By Dr. Mercola
Hospital-acquired infections are a significant problem. According to 2011 statistics, 1 in 4 patients in the U.S. end up contracting some form of infection while in the hospital, and 205 Americans die from hospital-acquired infections each and every day.
In just one year (2011), an estimated 722,000 Americans contracted an infection during a stay in an acute care hospital, and about 75,000 of them died as a result of it.
The most common hospital-acquired infections include central line-associated bloodstream infections, catheter-associated urinary tract infections, surgical site infections, and clostridium difficile infections.
Contaminated Medical Scopes Implicated in Spread of Superbug Infections
Last year, Dr. Jeffrey Tokar, director of gastrointestinal endoscopy at Fox Chase Cancer Center, and a paid consultant for a medical scope manufacturer, wrote an article1 discussing strategies to improve patient safety in light of superbug outbreaks traced back to contaminated medical scopes.
Now, Kaiser Health News points out that Tokar's own cancer center was ground zero for at least three cases in which patients were infected with drug-resistant bacteria.
According to the article:2
"In accordance with federal rules, the hospital reported the possibility to the manufacturer ... But the public was none the wiser.
The information only came to light ... when a U.S. Senate committee unveiled the results of a yearlong investigation into scope-related infections that sickened nearly 200 patients across the country from 2012 to 2015, including those potential cases at Fox Chase in Philadelphia.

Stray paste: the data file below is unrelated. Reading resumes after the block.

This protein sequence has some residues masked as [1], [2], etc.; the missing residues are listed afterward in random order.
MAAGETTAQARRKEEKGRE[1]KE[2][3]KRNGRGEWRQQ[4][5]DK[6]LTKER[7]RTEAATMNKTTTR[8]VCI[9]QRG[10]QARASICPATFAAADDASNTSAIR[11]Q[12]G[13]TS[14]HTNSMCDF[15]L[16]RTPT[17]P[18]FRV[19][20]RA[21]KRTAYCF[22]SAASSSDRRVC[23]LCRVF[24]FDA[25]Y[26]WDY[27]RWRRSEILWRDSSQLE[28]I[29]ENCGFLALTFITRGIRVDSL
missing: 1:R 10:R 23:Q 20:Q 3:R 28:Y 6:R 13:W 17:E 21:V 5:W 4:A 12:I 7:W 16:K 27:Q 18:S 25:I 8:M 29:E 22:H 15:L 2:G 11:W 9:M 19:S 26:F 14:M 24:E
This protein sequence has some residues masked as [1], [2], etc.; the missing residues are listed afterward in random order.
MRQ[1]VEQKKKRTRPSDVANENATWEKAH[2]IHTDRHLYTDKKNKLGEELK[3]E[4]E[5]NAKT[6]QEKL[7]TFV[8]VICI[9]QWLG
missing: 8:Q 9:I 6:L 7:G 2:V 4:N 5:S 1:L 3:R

The incident in Philadelphia illustrates a larger problem, experts say: a lack of public disclosure when medical devices are suspected of posing a risk to patients ...
[S]aid Lawrence Muscarella, Ph.D., a hospital-safety consultant ... 'Hospitals don't realize the more transparent they are, the more infection risks would decrease. It looks like important information was missing from this paper.' ..."
Unfortunately, there's no easy way for patients to determine where these kinds of infections are occurring, and whether your local hospital might be a hotspot.
According to the 2011 Health Grades Hospital Quality in America Study,3 Hospitals that accept Medicare tend to be far riskier than others in this regard, but the FDA does not release the names of hospitals where infections are reported.
Asking the Right Questions Could Save Your Life
As for avoiding hospital-acquired infections, if you have to undergo a colonoscopy or other testing using a flexible medical scope, remember to call and ask how they clean their scopes, and what kind of cleaning solution they use. If the answer is glutaraldehyde (brand name Cidex), find another hospital or clinic — one that uses peracetic acid. This preliminary legwork will significantly decrease your risk of contracting an infection from a contaminated scope.
In the video above, Dr. Andrew Saul, co-author of the book, "Hospitals and Health: Your Orthomolecular Guide to a Shorter Hospital Stay," discusses the dangers of hospital stays, the type of patient that tends to get killed the most, and how you can protect your health (indeed your very life) in the event you have to spend time in one.
For example, reminding nurses and doctors to wash their hands and change gloves before touching you can go a long way toward avoiding contamination with potentially lethal microbes.
Ideally, you should always have a personal advocate with you when you're in a hospital; someone who can look after your best interests in the event you're unable to speak up for yourself. It's also important to understand that you, the patient, are the most powerful entity within the entire hospital system.
However, the system works on the assumption that the patient will not claim that power. Knowing your rights and responsibilities can help ensure your hospital stay is a safe and healing one.